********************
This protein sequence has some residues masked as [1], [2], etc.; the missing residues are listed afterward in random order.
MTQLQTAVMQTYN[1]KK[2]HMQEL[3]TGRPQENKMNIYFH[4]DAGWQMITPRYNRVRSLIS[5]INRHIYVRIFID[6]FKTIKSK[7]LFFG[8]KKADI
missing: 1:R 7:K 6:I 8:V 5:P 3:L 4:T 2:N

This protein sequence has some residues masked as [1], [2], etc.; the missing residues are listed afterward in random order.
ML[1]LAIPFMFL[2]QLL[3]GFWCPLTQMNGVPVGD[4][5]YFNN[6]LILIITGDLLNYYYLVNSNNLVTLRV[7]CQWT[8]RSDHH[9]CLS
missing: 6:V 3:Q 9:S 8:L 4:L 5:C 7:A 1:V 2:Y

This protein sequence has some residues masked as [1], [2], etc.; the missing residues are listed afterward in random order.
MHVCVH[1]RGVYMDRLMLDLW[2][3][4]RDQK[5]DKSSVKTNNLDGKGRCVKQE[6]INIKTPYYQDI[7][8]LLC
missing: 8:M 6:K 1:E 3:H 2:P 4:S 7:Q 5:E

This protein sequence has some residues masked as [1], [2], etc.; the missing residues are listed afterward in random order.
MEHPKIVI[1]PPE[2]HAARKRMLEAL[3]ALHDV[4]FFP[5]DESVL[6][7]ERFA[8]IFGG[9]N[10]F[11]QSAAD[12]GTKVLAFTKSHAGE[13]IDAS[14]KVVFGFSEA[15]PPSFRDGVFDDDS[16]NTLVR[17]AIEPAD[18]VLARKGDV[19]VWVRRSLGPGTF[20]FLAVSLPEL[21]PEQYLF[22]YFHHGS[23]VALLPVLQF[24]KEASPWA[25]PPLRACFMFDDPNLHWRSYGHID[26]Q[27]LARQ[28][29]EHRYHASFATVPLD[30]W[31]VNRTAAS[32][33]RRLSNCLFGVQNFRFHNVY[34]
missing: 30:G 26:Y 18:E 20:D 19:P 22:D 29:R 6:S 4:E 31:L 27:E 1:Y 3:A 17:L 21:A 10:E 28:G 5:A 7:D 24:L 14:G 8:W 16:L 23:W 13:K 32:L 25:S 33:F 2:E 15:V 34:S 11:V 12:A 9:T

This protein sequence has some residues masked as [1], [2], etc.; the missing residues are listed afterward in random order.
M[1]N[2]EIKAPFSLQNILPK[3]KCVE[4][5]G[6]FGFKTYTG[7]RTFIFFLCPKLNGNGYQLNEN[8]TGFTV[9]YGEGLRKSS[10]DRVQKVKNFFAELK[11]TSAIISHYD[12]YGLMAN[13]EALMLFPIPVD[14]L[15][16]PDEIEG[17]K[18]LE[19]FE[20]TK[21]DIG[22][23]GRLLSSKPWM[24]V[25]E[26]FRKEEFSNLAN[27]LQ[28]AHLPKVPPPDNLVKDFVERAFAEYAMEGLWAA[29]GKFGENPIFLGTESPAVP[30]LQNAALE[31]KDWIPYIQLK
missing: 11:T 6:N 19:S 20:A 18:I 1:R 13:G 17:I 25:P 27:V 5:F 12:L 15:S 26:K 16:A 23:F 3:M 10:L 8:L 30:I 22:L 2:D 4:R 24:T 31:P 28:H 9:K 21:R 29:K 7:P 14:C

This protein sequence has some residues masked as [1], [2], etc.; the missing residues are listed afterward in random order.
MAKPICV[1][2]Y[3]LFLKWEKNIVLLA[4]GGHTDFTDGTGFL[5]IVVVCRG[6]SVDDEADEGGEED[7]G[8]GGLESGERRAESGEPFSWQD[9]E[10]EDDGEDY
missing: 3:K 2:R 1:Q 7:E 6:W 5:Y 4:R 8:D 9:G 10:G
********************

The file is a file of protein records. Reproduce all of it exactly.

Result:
This protein sequence has some residues masked as [1], [2], etc.; the missing residues are listed afterward in random order.
MTQLQTAVMQTYN[1]KK[2]HMQEL[3]TGRPQENKMNIYFH[4]DAGWQMITPRYNRVRSLIS[5]INRHIYVRIFID[6]FKTIKSK[7]LFFG[8]KKADI
missing: 1:R 7:K 6:I 8:V 5:P 3:L 4:T 2:N

This protein sequence has some residues masked as [1], [2], etc.; the missing residues are listed afterward in random order.
ML[1]LAIPFMFL[2]QLL[3]GFWCPLTQMNGVPVGD[4][5]YFNN[6]LILIITGDLLNYYYLVNSNNLVTLRV[7]CQWT[8]RSDHH[9]CLS
missing: 6:V 3:Q 9:S 8:L 4:L 5:C 7:A 1:V 2:Y

This protein sequence has some residues masked as [1], [2], etc.; the missing residues are listed afterward in random order.
MHVCVH[1]RGVYMDRLMLDLW[2][3][4]RDQK[5]DKSSVKTNNLDGKGRCVKQE[6]INIKTPYYQDI[7][8]LLC
missing: 8:M 6:K 1:E 3:H 2:P 4:S 7:Q 5:E

This protein sequence has some residues masked as [1], [2], etc.; the missing residues are listed afterward in random order.
MEHPKIVI[1]PPE[2]HAARKRMLEAL[3]ALHDV[4]FFP[5]DESVL[6][7]ERFA[8]IFGG[9]N[10]F[11]QSAAD[12]GTKVLAFTKSHAGE[13]IDAS[14]KVVFGFSEA[15]PPSFRDGVFDDDS[16]NTLVR[17]AIEPAD[18]VLARKGDV[19]VWVRRSLGPGTF[20]FLAVSLPEL[21]PEQYLF[22]YFHHGS[23]VALLPVLQF[24]KEASPWA[25]PPLRACFMFDDPNLHWRSYGHID[26]Q[27]LARQ[28][29]EHRYHASFATVPLD[30]W[31]VNRTAAS[32][33]RRLSNCLFGVQNFRFHNVY[34]
missing: 30:G 26:Y 18:E 20:D 19:P 22:D 29:R 6:S 4:E 31:L 27:E 1:Y 3:A 17:L 21:A 10:E 28:G 5:A 7:D 24:L 14:G 8:W 16:L 23:W 13:K 32:L 25:S 33:F 2:E 15:V 34:S 11:V 12:A 9:T

This protein sequence has some residues masked as [1], [2], etc.; the missing residues are listed afterward in random order.
M[1]N[2]EIKAPFSLQNILPK[3]KCVE[4][5]G[6]FGFKTYTG[7]RTFIFFLCPKLNGNGYQLNEN[8]TGFTV[9]YGEGLRKSS[10]DRVQKVKNFFAELK[11]TSAIISHYD[12]YGLMAN[13]EALMLFPIPVD[14]L[15][16]PDEIEG[17]K[18]LE[19]FE[20]TK[21]DIG[22][23]GRLLSSKPWM[24]V[25]E[26]FRKEEFSNLAN[27]LQ[28]AHLPKVPPPDNLVKDFVERAFAEYAMEGLWAA[29]GKFGENPIFLGTESPAVP[30]LQNAALE[31]KDWIPYIQLK
missing: 11:T 6:N 19:S 20:A 18:I 1:R 13:G 17:I 25:P 27:V 5:F 12:L 15:S 26:K 16:A 23:F 3:M 10:L 8:L 30:I 22:L 2:D 4:R 24:T 31:P 28:H 9:K 21:R 29:K 7:P 14:C

This protein sequence has some residues masked as [1], [2], etc.; the missing residues are listed afterward in random order.
MAKPICV[1][2]Y[3]LFLKWEKNIVLLA[4]GGHTDFTDGTGFL[5]IVVVCRG[6]SVDDEADEGGEED[7]G[8]GGLESGERRAESGEPFSWQD[9]E[10]EDDGEDY
missing: 3:K 2:R 1:Q 7:E 6:W 5:Y 4:R 8:D 9:G 10:G